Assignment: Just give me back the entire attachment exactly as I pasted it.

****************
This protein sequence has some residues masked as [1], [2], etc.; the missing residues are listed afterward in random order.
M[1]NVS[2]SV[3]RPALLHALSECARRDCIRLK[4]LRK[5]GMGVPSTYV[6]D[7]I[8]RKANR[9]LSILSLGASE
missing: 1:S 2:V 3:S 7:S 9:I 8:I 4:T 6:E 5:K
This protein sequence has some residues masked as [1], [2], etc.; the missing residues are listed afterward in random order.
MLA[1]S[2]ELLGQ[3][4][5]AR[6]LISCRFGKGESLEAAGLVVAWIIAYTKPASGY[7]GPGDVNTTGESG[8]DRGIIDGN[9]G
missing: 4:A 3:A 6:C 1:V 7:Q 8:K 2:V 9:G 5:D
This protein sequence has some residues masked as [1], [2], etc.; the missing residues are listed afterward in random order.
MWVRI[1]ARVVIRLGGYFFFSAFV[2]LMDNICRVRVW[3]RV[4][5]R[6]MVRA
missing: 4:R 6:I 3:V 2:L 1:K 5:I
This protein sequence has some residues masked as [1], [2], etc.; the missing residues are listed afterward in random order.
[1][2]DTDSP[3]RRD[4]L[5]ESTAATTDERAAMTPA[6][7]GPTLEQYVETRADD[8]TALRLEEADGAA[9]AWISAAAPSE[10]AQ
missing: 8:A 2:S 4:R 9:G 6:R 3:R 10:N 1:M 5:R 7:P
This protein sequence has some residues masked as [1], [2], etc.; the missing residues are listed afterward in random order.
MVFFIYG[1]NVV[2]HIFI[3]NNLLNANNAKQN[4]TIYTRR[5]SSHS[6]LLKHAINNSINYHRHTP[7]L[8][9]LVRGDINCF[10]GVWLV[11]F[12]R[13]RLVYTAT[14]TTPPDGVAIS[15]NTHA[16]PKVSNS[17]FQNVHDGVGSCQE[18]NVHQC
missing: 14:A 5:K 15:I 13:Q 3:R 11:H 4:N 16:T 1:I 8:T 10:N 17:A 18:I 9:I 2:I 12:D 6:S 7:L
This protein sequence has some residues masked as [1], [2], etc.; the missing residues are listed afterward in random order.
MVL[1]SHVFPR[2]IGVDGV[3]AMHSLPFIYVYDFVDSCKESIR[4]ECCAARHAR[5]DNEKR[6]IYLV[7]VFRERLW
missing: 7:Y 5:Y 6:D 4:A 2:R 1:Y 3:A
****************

This protein sequence has some residues masked as [1], [2], etc.; the missing residues are listed afterward in random order.
M[1]NVS[2]SV[3]RPALLHALSECARRDCIRLK[4]LRK[5]GMGVPSTYV[6]D[7]I[8]RKANR[9]LSILSLGASE
missing: 1:S 2:V 3:S 7:S 9:I 8:I 4:T 6:E 5:K
This protein sequence has some residues masked as [1], [2], etc.; the missing residues are listed afterward in random order.
MLA[1]S[2]ELLGQ[3][4][5]AR[6]LISCRFGKGESLEAAGLVVAWIIAYTKPASGY[7]GPGDVNTTGESG[8]DRGIIDGN[9]G
missing: 4:A 3:A 6:C 1:V 7:Q 8:K 2:V 9:G 5:D
This protein sequence has some residues masked as [1], [2], etc.; the missing residues are listed afterward in random order.
MWVRI[1]ARVVIRLGGYFFFSAFV[2]LMDNICRVRVW[3]RV[4][5]R[6]MVRA
missing: 4:R 6:I 3:V 2:L 1:K 5:I
This protein sequence has some residues masked as [1], [2], etc.; the missing residues are listed afterward in random order.
[1][2]DTDSP[3]RRD[4]L[5]ESTAATTDERAAMTPA[6][7]GPTLEQYVETRADD[8]TALRLEEADGAA[9]AWISAAAPSE[10]AQ
missing: 8:A 2:S 4:R 9:G 6:R 3:R 10:N 1:M 5:R 7:P
This protein sequence has some residues masked as [1], [2], etc.; the missing residues are listed afterward in random order.
MVFFIYG[1]NVV[2]HIFI[3]NNLLNANNAKQN[4]TIYTRR[5]SSHS[6]LLKHAINNSINYHRHTP[7]L[8][9]LVRGDINCF[10]GVWLV[11]F[12]R[13]RLVYTAT[14]TTPPDGVAIS[15]NTHA[16]PKVSNS[17]FQNVHDGVGSCQE[18]NVHQC
missing: 14:A 5:K 15:I 13:Q 3:R 11:H 4:N 16:T 1:I 8:T 10:N 17:A 18:I 9:I 2:I 12:D 6:S 7:L
This protein sequence has some residues masked as [1], [2], etc.; the missing residues are listed afterward in random order.
MVL[1]SHVFPR[2]IGVDGV[3]AMHSLPFIYVYDFVDSCKESIR[4]ECCAARHAR[5]DNEKR[6]IYLV[7]VFRERLW
missing: 7:Y 5:Y 6:D 4:A 2:R 1:Y 3:A